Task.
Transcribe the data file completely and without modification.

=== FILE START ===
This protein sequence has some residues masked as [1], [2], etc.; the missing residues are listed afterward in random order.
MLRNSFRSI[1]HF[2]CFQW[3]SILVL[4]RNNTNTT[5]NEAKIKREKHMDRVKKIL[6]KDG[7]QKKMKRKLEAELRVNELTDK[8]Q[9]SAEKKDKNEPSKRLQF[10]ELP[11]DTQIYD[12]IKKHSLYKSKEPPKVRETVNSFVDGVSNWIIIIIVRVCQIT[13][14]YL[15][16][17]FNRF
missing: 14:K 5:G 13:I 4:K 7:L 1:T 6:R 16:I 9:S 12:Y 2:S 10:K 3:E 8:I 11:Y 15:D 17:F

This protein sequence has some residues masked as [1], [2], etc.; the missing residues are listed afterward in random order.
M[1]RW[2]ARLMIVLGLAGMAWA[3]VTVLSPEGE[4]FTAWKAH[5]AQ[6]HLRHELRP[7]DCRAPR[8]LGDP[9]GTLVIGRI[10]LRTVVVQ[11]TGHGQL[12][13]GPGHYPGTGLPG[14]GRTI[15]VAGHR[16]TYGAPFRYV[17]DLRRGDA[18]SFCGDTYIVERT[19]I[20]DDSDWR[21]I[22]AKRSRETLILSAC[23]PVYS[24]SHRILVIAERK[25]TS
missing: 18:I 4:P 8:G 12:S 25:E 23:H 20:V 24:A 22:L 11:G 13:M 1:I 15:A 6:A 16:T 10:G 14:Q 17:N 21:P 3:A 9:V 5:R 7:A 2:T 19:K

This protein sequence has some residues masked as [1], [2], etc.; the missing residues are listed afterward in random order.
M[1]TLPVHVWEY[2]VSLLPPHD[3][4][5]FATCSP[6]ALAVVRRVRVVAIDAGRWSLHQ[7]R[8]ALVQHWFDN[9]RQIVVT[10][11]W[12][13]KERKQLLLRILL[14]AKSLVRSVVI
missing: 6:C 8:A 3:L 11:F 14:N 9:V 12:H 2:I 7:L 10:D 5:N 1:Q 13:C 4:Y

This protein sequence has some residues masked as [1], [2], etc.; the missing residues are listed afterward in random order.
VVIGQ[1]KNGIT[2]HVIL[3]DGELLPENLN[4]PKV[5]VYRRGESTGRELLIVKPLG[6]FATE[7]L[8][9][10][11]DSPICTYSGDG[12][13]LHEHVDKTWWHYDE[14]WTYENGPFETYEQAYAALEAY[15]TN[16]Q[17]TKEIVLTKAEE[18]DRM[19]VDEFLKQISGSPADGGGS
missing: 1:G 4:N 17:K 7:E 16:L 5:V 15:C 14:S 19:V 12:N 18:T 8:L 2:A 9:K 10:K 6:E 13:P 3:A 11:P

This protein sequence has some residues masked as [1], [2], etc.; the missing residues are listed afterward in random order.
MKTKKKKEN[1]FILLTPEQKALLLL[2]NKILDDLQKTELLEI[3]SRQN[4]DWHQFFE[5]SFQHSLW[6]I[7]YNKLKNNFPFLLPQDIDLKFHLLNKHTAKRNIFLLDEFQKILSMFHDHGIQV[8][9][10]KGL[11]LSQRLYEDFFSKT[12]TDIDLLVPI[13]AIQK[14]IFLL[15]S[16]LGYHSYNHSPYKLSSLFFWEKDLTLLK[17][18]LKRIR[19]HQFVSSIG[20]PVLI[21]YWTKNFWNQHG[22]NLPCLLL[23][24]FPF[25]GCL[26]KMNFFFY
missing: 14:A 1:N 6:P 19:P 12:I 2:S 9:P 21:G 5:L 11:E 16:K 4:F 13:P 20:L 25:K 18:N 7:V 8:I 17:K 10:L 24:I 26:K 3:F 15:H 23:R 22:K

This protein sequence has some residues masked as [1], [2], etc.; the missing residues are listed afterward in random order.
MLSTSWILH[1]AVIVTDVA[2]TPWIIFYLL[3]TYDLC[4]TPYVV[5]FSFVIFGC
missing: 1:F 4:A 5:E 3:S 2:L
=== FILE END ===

This protein sequence has some residues masked as [1], [2], etc.; the missing residues are listed afterward in random order.
MLRNSFRSI[1]HF[2]CFQW[3]SILVL[4]RNNTNTT[5]NEAKIKREKHMDRVKKIL[6]KDG[7]QKKMKRKLEAELRVNELTDK[8]Q[9]SAEKKDKNEPSKRLQF[10]ELP[11]DTQIYD[12]IKKHSLYKSKEPPKVRETVNSFVDGVSNWIIIIIVRVCQIT[13][14]YL[15][16][17]FNRF
missing: 14:K 5:G 13:I 4:K 7:L 1:T 6:R 16:I 9:S 12:Y 2:S 10:K 3:E 8:I 11:Y 15:D 17:F

This protein sequence has some residues masked as [1], [2], etc.; the missing residues are listed afterward in random order.
M[1]RW[2]ARLMIVLGLAGMAWA[3]VTVLSPEGE[4]FTAWKAH[5]AQ[6]HLRHELRP[7]DCRAPR[8]LGDP[9]GTLVIGRI[10]LRTVVVQ[11]TGHGQL[12][13]GPGHYPGTGLPG[14]GRTI[15]VAGHR[16]TYGAPFRYV[17]DLRRGDA[18]SFCGDTYIVERT[19]I[20]DDSDWR[21]I[22]AKRSRETLILSAC[23]PVYS[24]SHRILVIAERK[25]TS
missing: 18:I 4:P 8:G 12:S 25:E 23:H 20:V 24:A 22:L 11:G 13:M 1:I 15:A 6:A 16:T 10:G 14:Q 17:N 21:P 3:A 9:V 5:R 7:A 2:T 19:K

This protein sequence has some residues masked as [1], [2], etc.; the missing residues are listed afterward in random order.
M[1]TLPVHVWEY[2]VSLLPPHD[3][4][5]FATCSP[6]ALAVVRRVRVVAIDAGRWSLHQ[7]R[8]ALVQHWFDN[9]RQIVVT[10][11]W[12][13]KERKQLLLRILL[14]AKSLVRSVVI
missing: 6:C 8:A 3:L 11:F 14:N 9:V 12:H 2:I 7:L 10:D 5:N 1:Q 13:C 4:Y

This protein sequence has some residues masked as [1], [2], etc.; the missing residues are listed afterward in random order.
VVIGQ[1]KNGIT[2]HVIL[3]DGELLPENLN[4]PKV[5]VYRRGESTGRELLIVKPLG[6]FATE[7]L[8][9][10][11]DSPICTYSGDG[12][13]LHEHVDKTWWHYDE[14]WTYENGPFETYEQAYAALEAY[15]TN[16]Q[17]TKEIVLTKAEE[18]DRM[19]VDEFLKQISGSPADGGGS
missing: 1:G 4:N 17:K 7:E 16:L 5:V 15:C 14:S 19:V 12:N 18:T 8:L 2:A 9:K 10:K 6:E 13:P 3:A 11:P

This protein sequence has some residues masked as [1], [2], etc.; the missing residues are listed afterward in random order.
MKTKKKKEN[1]FILLTPEQKALLLL[2]NKILDDLQKTELLEI[3]SRQN[4]DWHQFFE[5]SFQHSLW[6]I[7]YNKLKNNFPFLLPQDIDLKFHLLNKHTAKRNIFLLDEFQKILSMFHDHGIQV[8][9][10]KGL[11]LSQRLYEDFFSKT[12]TDIDLLVPI[13]AIQK[14]IFLL[15]S[16]LGYHSYNHSPYKLSSLFFWEKDLTLLK[17][18]LKRIR[19]HQFVSSIG[20]PVLI[21]YWTKNFWNQHG[22]NLPCLLL[23][24]FPF[25]GCL[26]KMNFFFY
missing: 14:A 1:N 6:P 19:P 12:I 2:S 9:P 21:G 5:L 11:E 16:K 4:F 13:P 20:L 25:K 18:N 7:V 8:I 17:K 10:L 24:I 26:K 3:F 15:H 23:R 22:K

This protein sequence has some residues masked as [1], [2], etc.; the missing residues are listed afterward in random order.
MLSTSWILH[1]AVIVTDVA[2]TPWIIFYLL[3]TYDLC[4]TPYVV[5]FSFVIFGC
missing: 1:F 4:A 5:E 3:S 2:L